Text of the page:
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Charles Laughton Discovering Maureen O’Hara

A young Maureen Fitz Simmons never considered Hollywood as a part of her future as an actress. She had strictly planned on a career in theater, however, it was not until she was discovered by Charles Laughton that her fate had changed and she became Maureen O’Hara.

When the redhead performed on stage by her real name, Maureen FitzSimmons, her beauty was complimented as “the girl with black cherry eyes” in England. While she trained at the Abbey Theatre School in London, she was offered a screen test at Elstree Studios. Her screen test ended up to be less-than-satisfactory with tacky lighting, heavy make-up, and Maureen who was unsure in how to perform on camera. The experience was so terrible, O’Hara thought, “If this is the movies, I want nothing to do with them.” However, in attendance was actor Charles Laughton who was so enthralled with her wide, expressive eyes that he signed the 17-year old to a seven-year contract with is production company Mayflower Pictures.

Immediately, Laughton and his production partner, Eric Pommers decided a name change had to be made for their new star because FitzSimmons would be too long to fit on a marquee. Despite O’Hara’s protests of changing her name, Laughton chose “Maureen O’Hara.” And he placed her in her first role as “Mary” in Alfred Hitchcock’s “Jamaica Inn” (1939). It was the last of the three films Laughton’s company would produce before he faced bankruptcy.

Eager to see how his discovery would fare in Hollywood, Laughton and his wife traveled with O’Hara from her native Ireland to California. There, RKO Studios offered Laughton the role of “Quasimodo” in their new production of Victor Hugo’s “The Hunchback of Notre Dame.” Although the film would save him from financial troubles, Laughton would not accept the role unless the studio cast O’Hara as “Esmeralda,” insisting she would be perfect for the role of the beautiful gypsy. The studio was forced to agree and cast O’Hara. Amongst the great film releases of 1939, “The Hunchback of Notre Dame” held strong numbers at the box office and turned 19-year old O’Hara into a sensation.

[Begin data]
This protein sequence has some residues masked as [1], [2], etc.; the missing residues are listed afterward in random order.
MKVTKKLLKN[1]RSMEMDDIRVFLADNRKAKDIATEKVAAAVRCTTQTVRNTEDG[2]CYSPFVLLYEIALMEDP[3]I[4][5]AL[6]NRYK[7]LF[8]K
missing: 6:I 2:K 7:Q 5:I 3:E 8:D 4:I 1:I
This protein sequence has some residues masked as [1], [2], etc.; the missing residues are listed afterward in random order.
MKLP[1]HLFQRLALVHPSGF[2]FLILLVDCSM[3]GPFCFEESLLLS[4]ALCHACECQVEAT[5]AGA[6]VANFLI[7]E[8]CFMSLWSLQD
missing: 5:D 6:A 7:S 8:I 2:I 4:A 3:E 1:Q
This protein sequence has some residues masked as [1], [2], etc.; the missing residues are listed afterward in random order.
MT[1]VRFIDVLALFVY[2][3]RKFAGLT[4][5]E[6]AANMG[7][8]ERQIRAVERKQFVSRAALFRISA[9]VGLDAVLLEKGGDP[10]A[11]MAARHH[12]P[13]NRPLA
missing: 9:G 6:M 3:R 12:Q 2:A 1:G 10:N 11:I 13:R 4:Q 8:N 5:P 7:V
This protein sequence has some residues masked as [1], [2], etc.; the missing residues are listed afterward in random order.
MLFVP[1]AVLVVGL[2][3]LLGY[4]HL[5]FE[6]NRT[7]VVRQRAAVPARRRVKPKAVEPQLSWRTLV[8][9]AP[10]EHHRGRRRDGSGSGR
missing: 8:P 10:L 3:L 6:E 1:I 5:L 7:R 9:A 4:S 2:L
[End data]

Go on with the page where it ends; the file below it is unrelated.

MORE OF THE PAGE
It was soon after that Laughton sold O’Hara’s contract to RKO Studios, and from there, she reached new heights on her own. With the invention of Technicolor, Miss. O’Hara’s beauty was amplified. Everyone marveled at her red hair and black cherry eyes in the slew of adventure films including “The Black Swan”(1942). However, she proved to be more than just a “pirate queen,” as the press coined her. Miss. O’Hara also starred in the classic holiday film, “Miracle on 34th Street” (1947) as “Doris Walker,” the Macy’s Day Parade Manager who teaches her daughter (Natalie Wood) not to believe in Santa Clause but ends up getting a surprise of her own. And in her career, Miss. O’Hara was the only fiery woman who could stand up to John Wayne in not one, but five films, most notably being “The Quiet Man” (1952) . Miss. O’Hara, who was a longtime friend of “The Duke,” commented, “Speaking as an actress, I wish all actors would be more like Duke – and speaking as a person, it would be nice if all people could be honest and as genuine as he is. This is a real man.”

In 2004, Miss. O’Hara published a controversial memoir titled “Tis Herself.” In the book she recalls her three marriages, her Hollywood years, including an in-depth tell-all of her professional relationship with John Ford and how she was the first American citizen to be recognized by the United States Government as Irish. During the publicity tour, Miss. O’Hara returned to Macy’s department store in New York City on 34th Street to promote her new book, 57 years after her film “Miracle On 34th Street.” Today, at 90 years old, when Miss. O’Hara is interviewed, she proudly proclaims that her goal is to live to be 102 like her mother-in-law.

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